Friday, July 19, 2013

White Water and Rock Hounding: Silver Mines Recreational Area

A view of the breached dam at the Silver Mines Recreation Area.
Here's another great site that I discovered on a field trip in college, the Silver Mines Recreation Area, which is part of the Mark Twain National Forest, is located near Fredricktown and Ironton, Missouri. This area is named, ever so aptly, for the abandoned silver mines that are found here that were mined from 1877 through 1946 by the Einstein Silver Mining Company. Given that the operation spewed tons of rocks (leavings or tailings) from deep within the Earth as the miners searched for their target minerals of silver, tungsten and lead, this is a relative Shangri-la for rock hounds, who come from far and wide, rock hammers in hand to see what treasures they may unearth from the rubble. But those who are not out to hunt for minerals and stones may be after a different type of thrill, the thrill they find on the St. Francis River, the thrill of the only true "White Water" to be found in the state. I knew that the sound of rushing water and the possibility of finding some rare minerals would certainly interest my wife and daughter... and I couldn't have been more right.

A dragonfly paused long enough to give me this shot.
There are actually two hiking trails here, I'll send you to the one that is on the South side of the St. Francis River, that runs near the "Air Conditioner" mine and the tailings from the mine operations the North side is every bit as beautiful and slippery as the South, I just love rock hounding). After parking the car (be aware there is a day use fee of $2.00 per vehicle here, place your payment in the envelope and slip it into the locked container) you will make your way across the concrete walkway then head to the right to begin your one mile hike up to the dam. This hike is absolutely stunning, with gorgeous granite and felsite outcroppings and stunning views of the St. Francis River marking the trails progression. Be careful though, the same granite and felsite rocks that are so interesting to look at and examine may be the same formation may cause your rear become painfully acquainted with the hard ground and said rock, as these rocks can become quite slippery after rain or covered in early morning dew.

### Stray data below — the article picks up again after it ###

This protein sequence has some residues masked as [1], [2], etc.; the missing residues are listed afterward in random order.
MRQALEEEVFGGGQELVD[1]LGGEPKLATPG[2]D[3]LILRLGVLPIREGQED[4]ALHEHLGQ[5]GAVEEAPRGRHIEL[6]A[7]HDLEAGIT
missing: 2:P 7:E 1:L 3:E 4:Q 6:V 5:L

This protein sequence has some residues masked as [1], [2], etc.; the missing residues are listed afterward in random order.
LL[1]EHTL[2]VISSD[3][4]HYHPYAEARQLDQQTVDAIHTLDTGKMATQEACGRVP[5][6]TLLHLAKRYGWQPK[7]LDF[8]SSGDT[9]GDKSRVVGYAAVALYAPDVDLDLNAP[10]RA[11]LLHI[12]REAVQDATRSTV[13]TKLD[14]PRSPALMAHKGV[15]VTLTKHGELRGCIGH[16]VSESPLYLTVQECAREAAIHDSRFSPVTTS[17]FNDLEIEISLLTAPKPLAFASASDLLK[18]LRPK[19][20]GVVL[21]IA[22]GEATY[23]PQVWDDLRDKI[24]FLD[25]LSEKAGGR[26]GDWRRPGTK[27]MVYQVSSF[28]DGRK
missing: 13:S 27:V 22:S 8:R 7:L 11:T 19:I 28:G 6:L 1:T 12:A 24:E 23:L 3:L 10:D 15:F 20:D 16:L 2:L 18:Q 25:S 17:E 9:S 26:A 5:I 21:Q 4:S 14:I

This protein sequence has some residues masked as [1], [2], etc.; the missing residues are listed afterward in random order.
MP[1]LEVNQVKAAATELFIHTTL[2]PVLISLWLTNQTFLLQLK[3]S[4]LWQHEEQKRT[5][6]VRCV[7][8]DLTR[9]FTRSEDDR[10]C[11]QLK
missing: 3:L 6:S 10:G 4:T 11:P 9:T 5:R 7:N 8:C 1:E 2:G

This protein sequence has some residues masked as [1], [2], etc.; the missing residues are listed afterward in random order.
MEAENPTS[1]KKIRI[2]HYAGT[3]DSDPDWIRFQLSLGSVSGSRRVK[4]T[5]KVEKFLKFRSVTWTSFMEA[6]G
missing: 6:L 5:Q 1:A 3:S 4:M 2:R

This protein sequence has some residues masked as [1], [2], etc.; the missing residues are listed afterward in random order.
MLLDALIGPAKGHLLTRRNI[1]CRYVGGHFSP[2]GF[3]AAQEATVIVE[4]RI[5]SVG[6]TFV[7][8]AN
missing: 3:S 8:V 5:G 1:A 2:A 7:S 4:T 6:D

A member of the "indigenous" population takes a sun.
As you continue up, past the scenic overlook (which was in some disrepair on our visits there), be sure to stop by the "Air Conditioner" Mine and have a seat, especially on a hot Midwestern summer day! The air that comes from the mouth of this abandoned mine is more than cool enough to invigorate you for the rest of your short hike to the dam. You may not always be able to take a seat here though, as the available space at the mouth of the mine may be flooded with a foot or more of water, depending on the last time it rained in the area. Soon after taking a cooling break you will reach an area that is just pure rock, these are actually all tailings, from the mining of the area. This is a GREAT place to stop and begin exploring the different types of rocks and searching for some rare silver, quartz, or even small fragments of various gemstones.